I would like to address and discuss a specific question presented by a customer on our Alumaloy forum recently. “What is the difference between brazing and using Alumaloy on my aluminum repair project?” Please allow me a few moments to lay out the similarities and differences of repairing your aluminum project with Alumaloy versus repairing by brazing with bronze or copper.
First I will cover the similarities. Most metal workers will recognize that working with Alumaloy is very similar to brazing with bronze or even copper in the respect that you are bonding a broken piece of metal by melting another piece of metal to form a bond at the break. The process of brazing is a bonding of two or more metal parts with a different type of metal. Most often bronze is the metal of choice, although copper may also be used. When using Alumaloy you are also bonding two pieces of metal together. However, now you are using an aluminum alloy. In both cases, the metal is heated and melted to repair the break. The tools that are used are the same and the temperature that you need to work at is also the same. Another similarity is the use of a product called “flux”. (Flux protects the metal from oxidation during the bonding process, reducing the chance of oxidation.) Flux is used with some of our other products such as Castaloy and Steelaloy but not Alumaloy.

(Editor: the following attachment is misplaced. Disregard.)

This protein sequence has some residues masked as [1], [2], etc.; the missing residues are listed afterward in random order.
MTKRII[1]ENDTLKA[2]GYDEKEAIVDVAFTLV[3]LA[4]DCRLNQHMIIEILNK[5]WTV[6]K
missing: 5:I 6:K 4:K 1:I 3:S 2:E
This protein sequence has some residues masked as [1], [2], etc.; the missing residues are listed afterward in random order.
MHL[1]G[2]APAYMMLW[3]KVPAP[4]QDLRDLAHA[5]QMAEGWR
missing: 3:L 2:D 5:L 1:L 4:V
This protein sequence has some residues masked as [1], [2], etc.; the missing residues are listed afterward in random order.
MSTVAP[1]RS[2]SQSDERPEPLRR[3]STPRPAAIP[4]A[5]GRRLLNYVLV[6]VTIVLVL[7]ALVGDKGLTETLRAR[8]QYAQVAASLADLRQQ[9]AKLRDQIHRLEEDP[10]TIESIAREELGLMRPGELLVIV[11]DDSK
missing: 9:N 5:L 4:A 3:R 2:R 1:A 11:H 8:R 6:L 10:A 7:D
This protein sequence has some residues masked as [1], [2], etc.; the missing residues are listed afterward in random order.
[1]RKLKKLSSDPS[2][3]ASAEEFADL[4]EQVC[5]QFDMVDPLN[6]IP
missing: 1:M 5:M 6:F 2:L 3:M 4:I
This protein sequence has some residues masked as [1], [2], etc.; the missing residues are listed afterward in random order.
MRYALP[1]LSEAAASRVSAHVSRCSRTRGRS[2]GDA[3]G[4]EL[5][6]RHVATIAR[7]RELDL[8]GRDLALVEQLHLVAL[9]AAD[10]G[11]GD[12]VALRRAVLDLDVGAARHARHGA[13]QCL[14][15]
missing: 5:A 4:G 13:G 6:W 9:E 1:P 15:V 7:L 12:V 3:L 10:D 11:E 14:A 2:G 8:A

In both brazing and in working with Alumaloy, the step by step process of repairing aluminum is identical. The parts to be joined are lined up and the tacking is done. To “Tack”, means that the metal to be joined with the bronze or Alumaloy is heated and the rod is applied to the meeting place. The rod will have a lower melting point than the parts to be joined so it will leave a droplet joining the two. Other “tacks” are done, using the same process, to keep the metal parts from pulling apart due to expansion from the heat. Once the tacking is done the main repair can begin. Again the metal parts are heated up to the temperature for melting and the rod is touched to them leaving behind liquid metal to fill in the gap and hold the two parts together. If done properly, all the gaps will be filled with rivulets of now hardened metal, holding the two independent parts as one whole, making the repair complete.
Now I will discuss the differences. Really, there is only one difference, Alumaloy is stronger. It is stronger than aluminum, copper and bronze. This is due to the fact that it is an alloy. In our special formula, we have been able to combine aluminum with other metals to create a product that has more tensile strength than in its original form. By using an alloy that has the same properties as the metal that was broken, a more complete bond is created. Simply put, your aluminum is now better than when you started. Since the area that was broken before may have been due to a shortcoming in the original metal, you can now rest assured that you have added a new level of durability to your project.
We hope this has helped to clear up any questions you may have had regarding the differences of our product and the brazing process. As always, if you have any questions or suggestions please address them at our aluminum repair forum and we will do our best to answer them and make new information available to our customers as requested or needed.